As the carnage in Syria surpasses a death toll of 80,000, Arabs and others throughout North Africa and the Middle East -- myself included -- are praying for an American intervention sufficiently robust to end Bashar al-Assad's reign of terror. Never in the history of Syria, even during the bloody reign of the tyrant's father Hafez, have atrocities been perpetrated to this degree. It is arguably, as well, the region's greatest humanitarian tragedy in over a thousand years.
I travel often between my home in Casablanca to Washington, where I share ideas and glean ideas from many friends in the policy community. Over the past two years they have helped me to understand the various reasons for President Obama's reservations about military options in Syria -- such as, for example, the enforcement of a no-fly zone in the Syrian north or committing arms to Syrian rebels. The president's concern that any US military role in the conflict will eventually lead to American soldiers on the ground is understandable, and reflects views shared by a substantial number of Americans. So is the painful awareness that American support for Islamist rebels in Afghanistan in the 1980s contributed to the rise of Al-Qaeda -- and that Al-Qaeda sympathizers, in turn, are among the fighting forces in Syria today.
These views reflect Americans' admirable capacity for introspection and desire to plan for the future based on lessons from the past. But other past American engagements in the Middle East offer different lessons that should also be taken into account.
In the years following the 2003 invasion of Iraq, and in the run-up to Obama's 2008 election, Americans markedly expressed their disdain for the unilateralist style of President George W. Bush. He was often compared unfavorably to his father, President George H. W. Bush, who in 1990 built a broad international coalition, including many Arab states, to oust Saddam Hussein's troops from Kuwait. The latter president's achievement, and not the 2003 war, more accurately compares with the potential military victory Obama could help achieve in Syria. Solidarity with the victims of the Assad regime is overwhelming in the Arab world. Not only is every Arab country that borders Syria -- as well as non-Arab neighbors Turkey and Israel -- willing to assist; so are Arab peoples and states farther afield, including my own country, Morocco. King Muhammad VI has conveyed his willingness to come to the aid of the Syrian population, as do his people kingdom-wide. So have most Gulf states, including Saudi Arabia and the United Arab Emirates: They are prepared to contribute their fighting power, intelligence capabilities, and financial resources to the campaign,and largely offset any burden on the US economy.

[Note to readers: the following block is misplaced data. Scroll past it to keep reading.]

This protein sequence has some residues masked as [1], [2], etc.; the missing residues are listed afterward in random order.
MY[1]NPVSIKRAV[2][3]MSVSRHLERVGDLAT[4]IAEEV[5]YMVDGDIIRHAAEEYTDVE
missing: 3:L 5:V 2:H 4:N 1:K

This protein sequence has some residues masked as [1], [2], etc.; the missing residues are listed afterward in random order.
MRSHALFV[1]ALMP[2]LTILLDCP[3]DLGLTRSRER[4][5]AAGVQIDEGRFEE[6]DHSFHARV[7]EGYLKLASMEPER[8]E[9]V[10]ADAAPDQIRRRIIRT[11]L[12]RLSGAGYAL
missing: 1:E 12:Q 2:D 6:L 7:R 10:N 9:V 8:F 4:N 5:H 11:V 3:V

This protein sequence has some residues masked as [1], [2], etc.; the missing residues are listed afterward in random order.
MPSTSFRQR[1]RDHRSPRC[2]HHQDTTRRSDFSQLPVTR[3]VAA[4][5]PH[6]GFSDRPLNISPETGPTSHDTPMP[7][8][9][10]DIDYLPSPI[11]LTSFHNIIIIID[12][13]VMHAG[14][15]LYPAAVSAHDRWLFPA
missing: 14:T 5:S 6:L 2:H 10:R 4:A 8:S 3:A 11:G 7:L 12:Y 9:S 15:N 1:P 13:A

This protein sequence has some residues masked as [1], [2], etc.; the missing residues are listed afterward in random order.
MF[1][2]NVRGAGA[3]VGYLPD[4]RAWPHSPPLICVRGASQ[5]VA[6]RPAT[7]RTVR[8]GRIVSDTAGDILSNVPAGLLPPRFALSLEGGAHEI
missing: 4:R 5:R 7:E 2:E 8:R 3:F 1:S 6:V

Americans have long grappled with the problem, as well, of how to improve esteem for their country in the Arab world. Hostile feelings toward the United States in the region are a serious national security concern. Since September 11, the US government has tried to address the problem by investing considerable resources in a longterm media and public relations campaign -- but so far, judging from public opinion surveys of the region, these efforts have not succeeded.
Arab esteem and gratitude toward the United States would decisively shift for the better if it helps to save the people of Syria. Here is a case where American interests and values are in lock step with the Arab world's most urgent aspirations. By acting according to their conscience -- and ours -- Americans could create a new dynamic whereby Arab publics support America with unprecedented passion. Imagine the good Americans could do with this goodwill. Imagine the loss Americans would sustain by rejecting the chance to achieve it.
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